Here are some additional suggestions that may help you in building your deck.Visit the Woodworking Plans Website pages for more woodworking articles.
Drive nails at a slight angle toward each other for greater holding power.
Always nail a thinner member to a thicker member.
When toenailing, stagger opposing nails so they pass each other.
Nails and other hardware should be hot-dipped zinc-coated (galvanized) or equally well-protected material. Otherwise, weather may cause them to rust, leaving streaks on your deck.
For maximum holding power, use ring- or spiral-shank nails. They can help reduce warping of lumber.
To reduce splitting, when nailing close the the edge of a board, drill a pilot hole about three quarters the diameter of the nail. For dense or brittle wood, blunt the points by striking them carefully with a hammer. Blunt nails cut through; sharp ones pry apart.
Place nails no close to the edge than about half the board thickness and no closer to the end than the thickness of the board. When nailing closer to the edge, pre-drill holes.
Use 16d nails on nominal two-inch decking. Use two at each joint with 2 x 4’s laid flat; use three for 2 x 6’s laid flat.
Mill ends may not be square. Resquare and trim the ends. Take this step into consideration when figuring lengths and finished deck size. IT is a good idea to leave all the deck boards slightly longer than the finished size and cut them all to the final dimension after they are all nailed down.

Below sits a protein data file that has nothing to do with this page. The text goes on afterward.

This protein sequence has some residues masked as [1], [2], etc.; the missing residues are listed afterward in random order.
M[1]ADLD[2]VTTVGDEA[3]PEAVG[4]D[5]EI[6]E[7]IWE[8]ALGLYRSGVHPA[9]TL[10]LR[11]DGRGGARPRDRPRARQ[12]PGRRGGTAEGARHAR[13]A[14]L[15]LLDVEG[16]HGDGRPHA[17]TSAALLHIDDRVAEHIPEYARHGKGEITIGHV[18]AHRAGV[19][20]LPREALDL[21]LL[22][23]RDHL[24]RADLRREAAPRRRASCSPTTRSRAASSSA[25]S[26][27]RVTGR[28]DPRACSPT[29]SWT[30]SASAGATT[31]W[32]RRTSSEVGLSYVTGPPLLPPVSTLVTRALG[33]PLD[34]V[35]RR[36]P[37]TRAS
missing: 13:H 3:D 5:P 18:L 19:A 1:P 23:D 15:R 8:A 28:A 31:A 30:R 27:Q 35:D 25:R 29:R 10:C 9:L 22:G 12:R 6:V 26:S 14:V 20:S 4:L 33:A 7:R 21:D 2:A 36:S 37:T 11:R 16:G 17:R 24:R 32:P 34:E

With lag screws, use flat washer under head.
Use washers under nut and head of machine bolts and just under nut of carriage bolts.
Wear gloves to help avoid splinters.
Tops of upright structurals and joist ends should be beveled to a 30 to 45 degree angle for drainage to minimize moisture. While pressure-treated wood resists end rot, it remains subject to splitting, checking and chipping caused by moisture-induced swelling and subsequent shrinkage, therefore sealing the deck is a good idea to protect the surface.
When staining wood, follow the manufacturers’ instructions. Wood should be dry for best results.
Remember, you are about to do finish work, not rough framing. The results will be visible for years to come. There is no substitute for good construction techniques and workmanship. (This is not intended to scare you, just remind you.)
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